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U.S. REAFFIRMS COMMITMENT TO PEACE IN MACEDONIA

The United States will not abandon efforts to bring peace to Macedonia, a senior U.S. envoy said Wednesday, part of a broader message to reassure Balkan countries that Washington will not turn isolationist after the terrorist attacks against it.

"The situation in Macedonia is not affected by the tragedies in New York and Washington," U.S. envoy James Pardew said, alluding to the attacks on the World Trade Center towers and Pentagon.

Pardew said Washington "remains focused on the situation in Macedonia," even as unprecedented resources are turned toward rooting out terrorism.

Pardew is a key architect of a peace plan designed to end this country's six-month rebel insurgency by granting concessions to the ethnic Albanian minority. His message appeared designed to reach a broad audience of Balkan allies concerned that the United States would neglect international commitments in favor of a single-minded war on terror.

The peace plan commits the government to upgrade the Alba-nian language and other rights, in exchange for the surrender of 3,300 weapons by the rebels.

IRA offers to renew talks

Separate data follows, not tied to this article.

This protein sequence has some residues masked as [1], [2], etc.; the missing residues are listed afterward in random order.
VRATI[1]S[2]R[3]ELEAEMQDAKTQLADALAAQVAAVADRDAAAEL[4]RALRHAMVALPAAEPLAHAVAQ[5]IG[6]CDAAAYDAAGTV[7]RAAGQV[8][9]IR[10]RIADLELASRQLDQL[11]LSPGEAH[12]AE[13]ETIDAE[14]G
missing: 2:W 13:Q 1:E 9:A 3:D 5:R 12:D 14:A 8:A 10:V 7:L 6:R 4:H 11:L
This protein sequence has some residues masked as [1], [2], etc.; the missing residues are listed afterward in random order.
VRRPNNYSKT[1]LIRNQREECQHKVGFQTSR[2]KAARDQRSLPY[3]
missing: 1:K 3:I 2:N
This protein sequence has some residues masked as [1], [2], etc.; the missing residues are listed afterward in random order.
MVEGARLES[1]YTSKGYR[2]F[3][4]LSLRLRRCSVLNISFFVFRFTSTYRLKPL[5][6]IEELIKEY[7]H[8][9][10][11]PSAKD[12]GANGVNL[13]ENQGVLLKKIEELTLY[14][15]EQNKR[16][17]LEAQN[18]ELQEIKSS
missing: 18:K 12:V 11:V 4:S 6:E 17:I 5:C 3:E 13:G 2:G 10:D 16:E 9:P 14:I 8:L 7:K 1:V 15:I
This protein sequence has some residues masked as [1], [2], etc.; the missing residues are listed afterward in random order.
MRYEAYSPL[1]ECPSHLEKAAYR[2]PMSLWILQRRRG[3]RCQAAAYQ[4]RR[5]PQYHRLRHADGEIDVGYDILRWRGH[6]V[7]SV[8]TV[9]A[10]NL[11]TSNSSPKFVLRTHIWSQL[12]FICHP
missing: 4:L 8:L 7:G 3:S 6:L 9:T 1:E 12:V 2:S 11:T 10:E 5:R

with disarmament officials

DUBLIN, Ireland (AP) -- The Irish Republican Army offered Wednesday to renew its negotiations with international disarmament officials, saying it wants to accelerate the process.

It was unclear whether the statement would influence Britain's intention to strip power this weekend from Northern Ireland's joint Catholic-Protestant government, the cornerstone of a 1998 peace accord that faces imminent collapse because of the IRA's long-standing refusal to disarm.

The IRA broke off contact last month with the disarmament commission led by Canadian Gen. John de Chastelain, who since 1997 has been waiting in vain for the IRA and outlawed Protestant groups to begin scrapping their weapons.

In Northern Ireland police charged six Protestant militants Wednesday in connection with violent protests outside a Catholic girls elementary school. Scores of Protestant residents blew whistles and shouted at parents outside Holy Cross Primary School, which is flanked by Protestant homes in northern Belfast.

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